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II./JG1_Vonrd

Changing the "Wetlook"

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It seems to me that there is a default in the game that makes all the planes look like they just flew through a drenching rain.

 

I don't want this in my skins. I prefer a well worn matt or, at most semi-gloss look. It looks especially bad on skins that have weathering - oil stains, exhaust film, paint chips and general grime. It looks like someone took a well patinaed "rat rod" and applied about 5 coats of gloss clearcoat. 

 

I've been told that the alpha can change this but all my attempts at tweaking the alpha don't seem to get rid of this effect. If the alpha actually will eliminate the wetlook, can someone post an alpha that changes the appearance to flat so that I have an example to work with? Or tell me what the specific gray is that works.

 

I really hope that it isn't hard coded into the game engine. If it actually is, I would like to make an official request to change it. 

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With colors that are supposed to be more glossy I go with 12 to 15. I use 5 for exhaust stains and 7 to 9 for matt paint. With bare metal I use 35 to 40.

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A lot of people agree the gloss is way overdone and it's been brought up to the devs but they are pretty set on it. In most wartime pictures you can see the paint is more matt when you compare the shine and reflections to the canopy glass.

Edited by BorysVorobyov

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A lot of people agree the gloss is way overdone and it's been brought up to the devs but they are pretty set on it. In most wartime pictures you can see the paint is more matt when you compare the shine and reflections to the canopy glass.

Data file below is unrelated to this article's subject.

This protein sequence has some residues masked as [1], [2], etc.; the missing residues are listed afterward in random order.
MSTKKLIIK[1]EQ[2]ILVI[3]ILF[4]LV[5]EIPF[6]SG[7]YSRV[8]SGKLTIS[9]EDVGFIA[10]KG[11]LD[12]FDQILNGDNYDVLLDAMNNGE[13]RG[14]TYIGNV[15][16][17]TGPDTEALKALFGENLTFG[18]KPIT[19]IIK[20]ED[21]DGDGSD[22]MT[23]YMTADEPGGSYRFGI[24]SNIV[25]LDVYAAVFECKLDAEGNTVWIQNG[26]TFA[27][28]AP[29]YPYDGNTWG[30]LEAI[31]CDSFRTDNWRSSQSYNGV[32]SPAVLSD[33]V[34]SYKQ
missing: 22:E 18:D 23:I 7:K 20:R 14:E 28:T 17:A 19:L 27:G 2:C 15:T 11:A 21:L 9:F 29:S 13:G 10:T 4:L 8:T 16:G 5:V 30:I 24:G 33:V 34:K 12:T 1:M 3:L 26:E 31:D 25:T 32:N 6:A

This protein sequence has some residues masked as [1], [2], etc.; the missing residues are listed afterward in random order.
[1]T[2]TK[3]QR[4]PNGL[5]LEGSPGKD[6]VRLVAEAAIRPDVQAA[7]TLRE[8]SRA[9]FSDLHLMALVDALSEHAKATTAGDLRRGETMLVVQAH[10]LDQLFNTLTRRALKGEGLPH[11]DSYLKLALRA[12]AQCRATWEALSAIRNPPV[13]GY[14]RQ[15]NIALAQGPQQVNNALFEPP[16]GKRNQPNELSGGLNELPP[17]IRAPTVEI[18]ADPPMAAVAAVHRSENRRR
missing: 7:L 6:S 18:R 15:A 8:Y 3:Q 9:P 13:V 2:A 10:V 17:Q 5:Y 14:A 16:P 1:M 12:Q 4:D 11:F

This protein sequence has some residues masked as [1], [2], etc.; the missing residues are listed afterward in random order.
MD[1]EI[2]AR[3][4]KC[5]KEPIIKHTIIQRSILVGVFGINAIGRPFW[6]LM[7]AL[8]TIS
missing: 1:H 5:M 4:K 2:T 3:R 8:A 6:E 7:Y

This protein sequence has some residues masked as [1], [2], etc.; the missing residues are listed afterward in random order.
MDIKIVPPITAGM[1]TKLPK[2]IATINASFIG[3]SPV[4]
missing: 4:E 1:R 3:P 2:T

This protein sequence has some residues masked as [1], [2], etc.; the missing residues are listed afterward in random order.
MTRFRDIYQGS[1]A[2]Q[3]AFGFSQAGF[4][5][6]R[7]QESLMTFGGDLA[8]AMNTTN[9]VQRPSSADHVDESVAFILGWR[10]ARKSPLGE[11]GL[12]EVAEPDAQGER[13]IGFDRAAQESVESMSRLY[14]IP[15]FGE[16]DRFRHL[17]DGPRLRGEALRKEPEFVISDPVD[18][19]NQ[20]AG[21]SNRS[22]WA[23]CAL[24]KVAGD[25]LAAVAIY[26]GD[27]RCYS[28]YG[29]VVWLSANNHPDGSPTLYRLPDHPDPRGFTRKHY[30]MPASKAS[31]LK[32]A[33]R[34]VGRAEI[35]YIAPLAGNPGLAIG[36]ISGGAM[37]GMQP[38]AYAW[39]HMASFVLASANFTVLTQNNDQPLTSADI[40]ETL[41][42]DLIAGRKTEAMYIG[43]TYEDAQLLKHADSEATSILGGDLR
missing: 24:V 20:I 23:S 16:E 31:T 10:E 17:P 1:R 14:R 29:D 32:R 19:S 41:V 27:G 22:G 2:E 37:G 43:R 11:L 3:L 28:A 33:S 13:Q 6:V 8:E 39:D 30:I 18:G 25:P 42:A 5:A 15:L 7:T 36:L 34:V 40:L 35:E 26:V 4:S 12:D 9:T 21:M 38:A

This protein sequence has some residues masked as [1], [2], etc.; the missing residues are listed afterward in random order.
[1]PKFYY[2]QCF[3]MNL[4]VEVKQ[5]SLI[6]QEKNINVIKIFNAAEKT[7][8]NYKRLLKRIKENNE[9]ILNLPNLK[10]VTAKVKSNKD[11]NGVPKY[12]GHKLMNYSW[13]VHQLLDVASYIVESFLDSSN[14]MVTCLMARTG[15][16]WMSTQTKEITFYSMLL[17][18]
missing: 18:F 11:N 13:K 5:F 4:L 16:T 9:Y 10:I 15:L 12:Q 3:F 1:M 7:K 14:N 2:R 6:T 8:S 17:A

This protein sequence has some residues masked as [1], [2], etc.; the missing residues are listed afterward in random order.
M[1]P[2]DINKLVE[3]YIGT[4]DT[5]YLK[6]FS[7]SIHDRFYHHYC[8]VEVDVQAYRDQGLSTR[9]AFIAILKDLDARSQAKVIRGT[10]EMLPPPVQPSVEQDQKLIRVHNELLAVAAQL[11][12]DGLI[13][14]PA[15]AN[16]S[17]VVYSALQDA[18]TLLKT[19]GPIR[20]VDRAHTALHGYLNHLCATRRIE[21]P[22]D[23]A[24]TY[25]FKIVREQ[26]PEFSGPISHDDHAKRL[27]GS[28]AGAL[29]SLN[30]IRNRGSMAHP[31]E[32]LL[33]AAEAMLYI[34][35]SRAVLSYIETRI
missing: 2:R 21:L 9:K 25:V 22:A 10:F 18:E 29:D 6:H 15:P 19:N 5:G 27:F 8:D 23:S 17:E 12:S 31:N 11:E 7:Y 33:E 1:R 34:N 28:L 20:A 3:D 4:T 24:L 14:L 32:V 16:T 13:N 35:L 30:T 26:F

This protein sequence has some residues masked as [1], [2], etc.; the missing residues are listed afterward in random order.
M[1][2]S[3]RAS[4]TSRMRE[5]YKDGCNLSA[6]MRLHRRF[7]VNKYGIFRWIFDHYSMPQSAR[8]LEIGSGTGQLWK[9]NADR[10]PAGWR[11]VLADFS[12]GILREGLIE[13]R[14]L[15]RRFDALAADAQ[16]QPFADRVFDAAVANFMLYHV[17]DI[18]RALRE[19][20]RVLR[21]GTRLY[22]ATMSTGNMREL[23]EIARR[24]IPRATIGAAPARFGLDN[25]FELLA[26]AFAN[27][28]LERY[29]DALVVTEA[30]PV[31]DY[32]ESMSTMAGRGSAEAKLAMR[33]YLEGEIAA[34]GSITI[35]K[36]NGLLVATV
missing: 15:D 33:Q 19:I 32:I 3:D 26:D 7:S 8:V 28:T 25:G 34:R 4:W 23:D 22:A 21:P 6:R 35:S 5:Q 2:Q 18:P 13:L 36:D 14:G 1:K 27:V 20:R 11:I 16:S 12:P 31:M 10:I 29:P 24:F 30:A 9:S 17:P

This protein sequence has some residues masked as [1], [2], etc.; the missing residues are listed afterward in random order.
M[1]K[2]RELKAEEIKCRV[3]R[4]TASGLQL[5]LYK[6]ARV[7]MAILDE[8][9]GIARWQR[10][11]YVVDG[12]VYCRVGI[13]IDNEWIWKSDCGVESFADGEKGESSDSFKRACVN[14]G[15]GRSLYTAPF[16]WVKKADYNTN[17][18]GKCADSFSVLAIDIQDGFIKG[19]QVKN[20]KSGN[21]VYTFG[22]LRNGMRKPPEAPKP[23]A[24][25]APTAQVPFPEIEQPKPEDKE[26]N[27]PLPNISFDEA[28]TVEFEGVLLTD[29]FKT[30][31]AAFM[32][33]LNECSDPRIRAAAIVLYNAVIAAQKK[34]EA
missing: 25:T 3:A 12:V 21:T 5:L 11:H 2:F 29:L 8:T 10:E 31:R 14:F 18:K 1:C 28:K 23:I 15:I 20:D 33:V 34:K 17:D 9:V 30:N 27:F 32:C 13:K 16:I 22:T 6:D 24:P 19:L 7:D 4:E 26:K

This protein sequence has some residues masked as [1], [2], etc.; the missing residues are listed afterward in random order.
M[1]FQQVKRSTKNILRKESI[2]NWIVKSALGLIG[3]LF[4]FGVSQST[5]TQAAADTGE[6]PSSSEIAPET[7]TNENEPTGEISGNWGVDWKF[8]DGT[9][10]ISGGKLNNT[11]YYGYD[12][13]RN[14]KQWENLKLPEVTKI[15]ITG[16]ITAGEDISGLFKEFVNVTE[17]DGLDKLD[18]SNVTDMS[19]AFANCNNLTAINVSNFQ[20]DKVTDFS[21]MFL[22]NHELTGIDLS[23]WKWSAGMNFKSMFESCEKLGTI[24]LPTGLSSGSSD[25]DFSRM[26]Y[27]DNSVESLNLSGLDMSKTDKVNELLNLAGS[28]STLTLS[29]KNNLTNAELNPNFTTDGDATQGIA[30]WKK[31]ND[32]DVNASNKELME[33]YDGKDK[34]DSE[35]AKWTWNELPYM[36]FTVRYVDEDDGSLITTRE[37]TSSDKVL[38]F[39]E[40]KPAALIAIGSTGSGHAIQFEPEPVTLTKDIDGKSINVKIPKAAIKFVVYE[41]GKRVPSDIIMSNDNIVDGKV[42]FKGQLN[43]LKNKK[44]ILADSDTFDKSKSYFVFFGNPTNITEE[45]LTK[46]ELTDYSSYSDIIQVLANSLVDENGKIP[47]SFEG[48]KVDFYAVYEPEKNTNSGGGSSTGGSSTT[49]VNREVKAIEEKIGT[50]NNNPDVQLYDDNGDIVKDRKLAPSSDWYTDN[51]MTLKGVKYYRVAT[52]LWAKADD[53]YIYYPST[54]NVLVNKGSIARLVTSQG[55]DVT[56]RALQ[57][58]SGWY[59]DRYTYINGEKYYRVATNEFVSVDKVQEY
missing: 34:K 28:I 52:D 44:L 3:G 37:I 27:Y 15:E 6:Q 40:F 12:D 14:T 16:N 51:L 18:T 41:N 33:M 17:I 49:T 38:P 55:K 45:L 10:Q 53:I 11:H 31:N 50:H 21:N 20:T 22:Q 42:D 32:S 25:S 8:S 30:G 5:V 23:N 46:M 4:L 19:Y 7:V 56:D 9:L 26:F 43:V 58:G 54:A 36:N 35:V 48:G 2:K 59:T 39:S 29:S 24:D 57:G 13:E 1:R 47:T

Yeah, that's pretty much what I thought. Realistically, I only really notice it in close formation (and the RARE occurrence when I get close enough to an enemy plane to get good hits   :rolleyes: ). Still, I would like my screenshots of my skin to reflect what I would like.

 

Once again... devs, please change the gloss.

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Let us know if you have any luck with the colors/settings BorysVorobyov suggested - I tried for a while (many months ago now) to tweak the alpha like it was possible to do in RoF, but never was able to find an acceptable solution so I finally gave up on it.

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~S~

I use a .bmp as the Alpha and layer it together with a skin bmp using a program called

dtxbmp

 

Making the alpha bmp, R,G,B 34 is right on the edge of holes, but the "wet look" is gone.

But things like tires, are still way too glossy...

 

II./JG1_Schulte "Moxy"

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With colors that are supposed to be more glossy I go with 12 to 15. I use 5 for exhaust stains and 7 to 9 for matt paint. With bare metal I use 35 to 40.

Way too matt in my opinion. Even military aircraft are not compeltely matt as this would ruin aerodynamics and they usually had protective coats that smoothed out surfaces and left a little shine.

 

Depending on the condition of the aircraft I use 25-29 as a base and put weathering layers above it (tuning it down as far as 15 in respective areas). With this technique you can easily switch between fresh and weathered paint states without altering the base colour.

 

For comparison, a vanilla alpha has an average of 35-40 base colour.

Edited by 6./ZG26_5tuka

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Way too matt in my opinion. Even military aircraft are not compeltely matt as this would ruin aerodynamics and they usually had protective coats that smoothed out surfaces and left a little shine.

 

Depending on the condition of the aircraft I use 25-29 as a base and put weathering layers above it (tuning it down as far as 15 in respective areas). With this technique you can easily switch between fresh and weathered paint states without altering the base colour.

 

For comparison, a vanilla alpha has an average of 35-40 base colour.

It all depends on the plane. Also the paint. Also the time period. I've seen some early MiGs with more gloss (still nowhere near as wet polished looking as default game skins). However, it's extremely rare for me to find glossy planes in wartime photographs. There were some Soviet paints in prewar and very early war that were gloss but those were replaced with matt paints. I used somewhere in the 20s for my early war "glossy" MiGs but that is still way too shiny for me. Zargos does a great job on alpha shine.

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That is remarkable - can't wait to see that alpha and figure out how to replicate the effect for the other plane types.